My bed also has high sides so I feel nice and cosy. Sometimes in the winter, my pet parent puts a hot (not too hot) water bottle underneath my cushion – which I love!
Some pet parents allow their kittens to sleep on their bed. Personally, I prefer to jump into their bed when they get up in the morning when it is all warm and cosy – when they turn over in the middle of the night it disturbs me, as does their snoring! But every cat is different and some like to sleep alongside their pet parents while others are happy to be in the same room, but in their own bed.
Tips to help a kitten settle for the night
Cats are crepuscular, which means we get very active at dawn and dusk. Some of us also like to go outside at night and explore our surroundings under the cover of darkness.
But, if you prefer that we stay indoors at night, here are a few tips to help us settle.
- Make sure we have lots of opportunities to play during the day and have sufficient mental stimulation, such as puzzle boxes (you can always make your own). When it comes to bedtime, we will be ready for a good night’s sleep.
- Allow us to have regular cat naps during the day, but make sure we are also kept active by providing scratching posts, toys, and things to climb on when we wake up.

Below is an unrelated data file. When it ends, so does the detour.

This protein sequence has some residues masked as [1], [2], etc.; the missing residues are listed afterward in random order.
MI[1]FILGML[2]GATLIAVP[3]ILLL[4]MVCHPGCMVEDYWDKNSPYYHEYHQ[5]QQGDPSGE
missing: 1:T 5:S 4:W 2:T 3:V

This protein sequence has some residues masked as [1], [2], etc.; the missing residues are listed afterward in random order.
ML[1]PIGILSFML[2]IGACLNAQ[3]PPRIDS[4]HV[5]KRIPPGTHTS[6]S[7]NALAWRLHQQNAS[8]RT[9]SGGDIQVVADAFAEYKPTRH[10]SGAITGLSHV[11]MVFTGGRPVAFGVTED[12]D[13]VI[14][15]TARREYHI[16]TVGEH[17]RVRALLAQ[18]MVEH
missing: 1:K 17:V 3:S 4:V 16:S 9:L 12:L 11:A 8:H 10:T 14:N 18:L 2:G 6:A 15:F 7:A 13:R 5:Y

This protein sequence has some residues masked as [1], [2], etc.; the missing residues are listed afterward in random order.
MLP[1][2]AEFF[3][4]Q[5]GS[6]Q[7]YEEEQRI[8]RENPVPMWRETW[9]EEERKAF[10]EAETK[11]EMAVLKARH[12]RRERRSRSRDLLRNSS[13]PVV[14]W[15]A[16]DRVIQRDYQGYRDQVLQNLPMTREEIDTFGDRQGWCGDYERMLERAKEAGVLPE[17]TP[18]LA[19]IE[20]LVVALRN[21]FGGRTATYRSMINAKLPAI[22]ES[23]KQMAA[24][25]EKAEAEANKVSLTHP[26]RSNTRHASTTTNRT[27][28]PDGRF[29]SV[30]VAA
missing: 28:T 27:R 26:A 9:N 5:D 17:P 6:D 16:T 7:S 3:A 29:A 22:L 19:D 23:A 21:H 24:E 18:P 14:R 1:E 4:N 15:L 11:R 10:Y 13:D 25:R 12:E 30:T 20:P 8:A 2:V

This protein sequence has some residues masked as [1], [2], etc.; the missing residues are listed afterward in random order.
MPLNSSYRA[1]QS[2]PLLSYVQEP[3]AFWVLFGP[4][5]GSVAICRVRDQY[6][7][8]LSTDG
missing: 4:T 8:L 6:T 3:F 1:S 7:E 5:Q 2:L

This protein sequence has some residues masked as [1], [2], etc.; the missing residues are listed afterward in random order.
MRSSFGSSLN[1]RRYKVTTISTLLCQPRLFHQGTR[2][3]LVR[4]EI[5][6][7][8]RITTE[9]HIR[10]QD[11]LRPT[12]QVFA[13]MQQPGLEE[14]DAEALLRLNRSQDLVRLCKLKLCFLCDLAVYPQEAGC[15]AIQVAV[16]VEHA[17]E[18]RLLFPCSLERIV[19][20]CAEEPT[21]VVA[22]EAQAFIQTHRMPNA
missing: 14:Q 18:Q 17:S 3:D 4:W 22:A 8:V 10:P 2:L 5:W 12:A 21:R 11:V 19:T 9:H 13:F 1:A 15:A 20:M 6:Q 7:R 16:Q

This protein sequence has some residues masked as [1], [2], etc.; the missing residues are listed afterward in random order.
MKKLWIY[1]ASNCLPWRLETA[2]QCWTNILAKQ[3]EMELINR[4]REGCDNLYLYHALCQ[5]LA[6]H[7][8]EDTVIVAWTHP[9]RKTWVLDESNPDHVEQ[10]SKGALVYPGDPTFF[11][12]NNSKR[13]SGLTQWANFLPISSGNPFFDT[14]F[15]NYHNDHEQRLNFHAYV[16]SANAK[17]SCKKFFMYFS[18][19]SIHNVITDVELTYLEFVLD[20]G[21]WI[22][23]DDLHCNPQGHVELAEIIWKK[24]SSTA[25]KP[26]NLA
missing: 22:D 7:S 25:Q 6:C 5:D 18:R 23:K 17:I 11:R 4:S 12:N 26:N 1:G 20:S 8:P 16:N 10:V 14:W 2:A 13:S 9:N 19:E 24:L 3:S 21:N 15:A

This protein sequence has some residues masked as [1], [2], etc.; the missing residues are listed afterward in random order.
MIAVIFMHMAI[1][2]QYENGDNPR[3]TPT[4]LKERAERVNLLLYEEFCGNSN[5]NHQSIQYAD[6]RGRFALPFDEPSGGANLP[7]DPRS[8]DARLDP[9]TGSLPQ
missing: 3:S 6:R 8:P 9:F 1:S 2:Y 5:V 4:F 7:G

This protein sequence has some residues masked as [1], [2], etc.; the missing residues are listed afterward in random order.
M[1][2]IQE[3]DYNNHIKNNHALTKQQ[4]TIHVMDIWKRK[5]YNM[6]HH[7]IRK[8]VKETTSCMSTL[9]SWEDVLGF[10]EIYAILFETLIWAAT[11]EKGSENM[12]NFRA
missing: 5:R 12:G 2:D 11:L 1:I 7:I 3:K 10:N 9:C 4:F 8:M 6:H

- Keep all the exciting toys aside for our pre-bedtime play session. This will help to make us sleepy – but remember to rotate the toys so that we don’t get bored. Find a way to signal that playtime is over, for example by letting us catch an enticing toy.
- Feed us close to bedtime. A nice full tummy makes a sleepy kitty! Remember that our ancestors would hunt, eat, then sleep so this would mimic what they used to do.
- Develop a routine that your kitten will get used to. For example, turn off the TV, lock doors, have a nighttime drink, switch the lights off and encourage your kitty to go to its cosy bed. Once your cat gets used to your routine, they’ll know it’s time for them to sleep too.
- You could even try playing some soothing music to help your cat settle – I am rather partial to a little Bach or Chopin, myself!
- Sometimes, kittens disrupt owners' sleep because they miss the warmth of their mothers or siblings. Try warming their blanket in the dryer for twenty minutes before bedtime.
- If your kitty wakes up in the middle of the night and wants to play, this can be quite annoying for pet parents, especially if they play with noisy toys. My pet parents only leave out my soft, quiet, toys overnight so that I can play by myself.
- If we wake you up at night, check that we are ok - and then ignore us! If we get your attention once, then we’ll try again!
- If you think that your cat is waking up early in the morning because they are hungry, try using an automatic feeder that dispenses food at specific times of the day. Your cat will quickly learn when their next meal is due.
- Watch for signs of medical problems. Cats can suffer from medical issues that disturb sleep, just like humans. If your kitten shows any of these symptoms, have a vet conduct a full examination.